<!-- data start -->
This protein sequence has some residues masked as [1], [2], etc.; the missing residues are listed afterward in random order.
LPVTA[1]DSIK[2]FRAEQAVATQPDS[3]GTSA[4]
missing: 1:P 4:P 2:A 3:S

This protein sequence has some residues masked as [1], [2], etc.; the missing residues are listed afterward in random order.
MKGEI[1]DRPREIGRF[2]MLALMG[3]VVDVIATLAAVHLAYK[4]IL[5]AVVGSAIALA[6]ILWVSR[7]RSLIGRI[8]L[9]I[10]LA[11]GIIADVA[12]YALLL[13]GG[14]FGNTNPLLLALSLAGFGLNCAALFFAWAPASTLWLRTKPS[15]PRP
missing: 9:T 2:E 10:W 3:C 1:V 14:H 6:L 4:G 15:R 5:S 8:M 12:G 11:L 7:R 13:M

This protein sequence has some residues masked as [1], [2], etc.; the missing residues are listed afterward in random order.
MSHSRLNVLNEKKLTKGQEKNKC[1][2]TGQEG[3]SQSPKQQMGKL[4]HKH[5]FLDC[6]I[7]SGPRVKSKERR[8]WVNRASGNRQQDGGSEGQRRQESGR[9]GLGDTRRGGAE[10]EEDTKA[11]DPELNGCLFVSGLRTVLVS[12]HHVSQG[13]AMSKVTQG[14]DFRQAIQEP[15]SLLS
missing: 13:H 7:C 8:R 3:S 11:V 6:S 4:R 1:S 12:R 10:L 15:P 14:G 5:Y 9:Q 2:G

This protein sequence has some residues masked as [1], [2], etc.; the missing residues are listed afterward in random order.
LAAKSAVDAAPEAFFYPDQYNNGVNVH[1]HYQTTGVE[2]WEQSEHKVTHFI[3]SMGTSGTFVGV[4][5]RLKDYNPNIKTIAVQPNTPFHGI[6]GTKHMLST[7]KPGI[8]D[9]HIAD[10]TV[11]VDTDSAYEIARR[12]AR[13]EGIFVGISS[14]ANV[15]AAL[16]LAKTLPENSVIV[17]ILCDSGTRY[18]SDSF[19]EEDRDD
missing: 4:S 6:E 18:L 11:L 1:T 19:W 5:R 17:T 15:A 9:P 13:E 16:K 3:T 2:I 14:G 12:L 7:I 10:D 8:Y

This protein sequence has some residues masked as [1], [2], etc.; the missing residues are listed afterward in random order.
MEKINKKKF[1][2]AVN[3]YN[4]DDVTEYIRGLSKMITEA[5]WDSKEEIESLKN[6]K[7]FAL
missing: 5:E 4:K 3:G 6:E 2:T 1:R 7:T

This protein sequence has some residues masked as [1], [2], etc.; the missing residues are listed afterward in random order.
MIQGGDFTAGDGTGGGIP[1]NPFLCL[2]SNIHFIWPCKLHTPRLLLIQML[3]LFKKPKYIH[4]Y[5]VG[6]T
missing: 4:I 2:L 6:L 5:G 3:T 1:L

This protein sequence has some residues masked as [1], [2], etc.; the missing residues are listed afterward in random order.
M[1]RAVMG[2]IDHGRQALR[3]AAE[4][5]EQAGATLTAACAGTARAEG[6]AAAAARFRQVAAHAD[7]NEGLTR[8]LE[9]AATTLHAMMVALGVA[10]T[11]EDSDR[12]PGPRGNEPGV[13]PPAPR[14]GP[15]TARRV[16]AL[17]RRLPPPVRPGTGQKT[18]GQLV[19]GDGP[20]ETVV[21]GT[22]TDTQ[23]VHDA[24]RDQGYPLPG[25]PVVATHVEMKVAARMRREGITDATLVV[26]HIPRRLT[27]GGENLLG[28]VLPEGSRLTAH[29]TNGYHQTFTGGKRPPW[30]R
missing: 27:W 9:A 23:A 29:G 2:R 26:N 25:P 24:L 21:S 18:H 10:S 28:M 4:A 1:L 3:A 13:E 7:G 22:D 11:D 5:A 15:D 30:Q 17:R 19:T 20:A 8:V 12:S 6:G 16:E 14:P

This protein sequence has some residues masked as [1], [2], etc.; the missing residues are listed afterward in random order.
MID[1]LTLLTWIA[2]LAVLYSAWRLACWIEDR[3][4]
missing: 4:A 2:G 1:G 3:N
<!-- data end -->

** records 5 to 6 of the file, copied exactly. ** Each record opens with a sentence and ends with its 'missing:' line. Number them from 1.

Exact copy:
This protein sequence has some residues masked as [1], [2], etc.; the missing residues are listed afterward in random order.
MEKINKKKF[1][2]AVN[3]YN[4]DDVTEYIRGLSKMITEA[5]WDSKEEIESLKN[6]K[7]FAL
missing: 5:E 4:K 3:G 6:E 2:T 1:R 7:T

This protein sequence has some residues masked as [1], [2], etc.; the missing residues are listed afterward in random order.
MIQGGDFTAGDGTGGGIP[1]NPFLCL[2]SNIHFIWPCKLHTPRLLLIQML[3]LFKKPKYIH[4]Y[5]VG[6]T
missing: 4:I 2:L 6:L 5:G 3:T 1:L